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The type Escondido Formation (Rio Grande section) has an aggregate outcrop thickness of about 900 ft and is sandwiched between the underlying coal-bearing Olmos Formation and the basal tabular limestone beds of the Midway Group (Tertiary). The lower three fourths of the outcrop Escondido is calcitic mudstone and shale separated by several fine-grained quartz arenite to lithic subarkose sandstone layers. Lithology, sedimentary structures, and macro-invertebrate faunal assemblages suggest a bay-lagoon-barrier bar depositional system. The upper part of the Escondido (Cuevas Creek Member) is a lithosome of calcitic mudstone, siltstone, very fine sandstone, and muddy to silty, commonly glauconitic limestone. Recurrent molluscan assemblages and abundant burrow structures sugges deposition in an inner-shelf setting of shallow neritic depths.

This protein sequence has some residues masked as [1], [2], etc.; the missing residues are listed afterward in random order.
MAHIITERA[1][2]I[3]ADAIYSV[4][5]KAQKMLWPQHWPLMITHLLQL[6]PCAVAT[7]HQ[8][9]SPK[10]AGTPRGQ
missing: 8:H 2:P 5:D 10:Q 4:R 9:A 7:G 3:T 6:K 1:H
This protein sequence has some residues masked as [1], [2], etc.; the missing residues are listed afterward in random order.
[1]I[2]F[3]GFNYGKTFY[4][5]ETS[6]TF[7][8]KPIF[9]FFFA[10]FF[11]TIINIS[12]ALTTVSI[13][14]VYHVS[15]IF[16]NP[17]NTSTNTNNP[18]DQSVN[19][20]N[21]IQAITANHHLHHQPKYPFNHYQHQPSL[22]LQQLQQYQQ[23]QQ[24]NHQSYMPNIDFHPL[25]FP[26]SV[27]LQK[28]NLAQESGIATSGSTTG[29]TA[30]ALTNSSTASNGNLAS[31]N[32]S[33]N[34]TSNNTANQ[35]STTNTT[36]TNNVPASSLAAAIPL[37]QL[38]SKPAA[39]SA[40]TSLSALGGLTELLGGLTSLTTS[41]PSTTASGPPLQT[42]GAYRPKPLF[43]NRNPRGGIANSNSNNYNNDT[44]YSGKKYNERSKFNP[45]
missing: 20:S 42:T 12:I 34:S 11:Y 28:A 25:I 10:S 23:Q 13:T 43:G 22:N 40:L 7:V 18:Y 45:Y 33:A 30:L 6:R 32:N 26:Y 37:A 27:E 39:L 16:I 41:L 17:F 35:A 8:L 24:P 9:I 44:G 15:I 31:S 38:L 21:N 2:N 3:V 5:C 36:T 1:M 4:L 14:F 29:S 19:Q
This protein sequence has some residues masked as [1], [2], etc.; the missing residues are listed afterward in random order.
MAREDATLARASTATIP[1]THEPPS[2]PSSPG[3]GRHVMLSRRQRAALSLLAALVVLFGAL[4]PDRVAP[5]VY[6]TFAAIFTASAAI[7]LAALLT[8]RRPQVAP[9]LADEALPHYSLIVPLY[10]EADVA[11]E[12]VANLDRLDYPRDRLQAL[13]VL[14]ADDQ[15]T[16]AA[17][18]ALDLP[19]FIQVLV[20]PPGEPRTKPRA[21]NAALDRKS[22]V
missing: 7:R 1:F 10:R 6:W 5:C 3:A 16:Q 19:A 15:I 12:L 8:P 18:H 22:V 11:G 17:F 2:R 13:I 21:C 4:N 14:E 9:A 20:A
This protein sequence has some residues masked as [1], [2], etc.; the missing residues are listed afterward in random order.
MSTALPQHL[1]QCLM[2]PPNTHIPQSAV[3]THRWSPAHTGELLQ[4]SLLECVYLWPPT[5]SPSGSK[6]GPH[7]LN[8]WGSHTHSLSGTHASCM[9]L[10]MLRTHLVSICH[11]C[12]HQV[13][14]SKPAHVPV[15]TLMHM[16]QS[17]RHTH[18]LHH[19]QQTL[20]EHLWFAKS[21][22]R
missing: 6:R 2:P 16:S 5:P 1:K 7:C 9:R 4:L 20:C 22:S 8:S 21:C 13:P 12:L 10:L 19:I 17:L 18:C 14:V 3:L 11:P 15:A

Sphenodiscid ammonite assemblages in the Escondido historically have been correlated with the lower part of the standard Maestrichtian stage of Europe. The uppermost sphenodiscid zone in the Escondido [zone of Sphenodiscus pleurisepta (Conrad)] has not been conclusively defined in other parts of Texas, the eastern Gulf Coast, or northeastern Mexico; it may represent higher Maestrichtian.
The Escondido-Midway contact is sharp, consisting of ledge-forming limestone above and mudstone below. However, the Cretaceous-Tertiary boundary does not coincide exactly with the contact. The boundary lies in a thin transitional interval, showing successions of glauconite concentrations and discontinuous levels of pholad borings.
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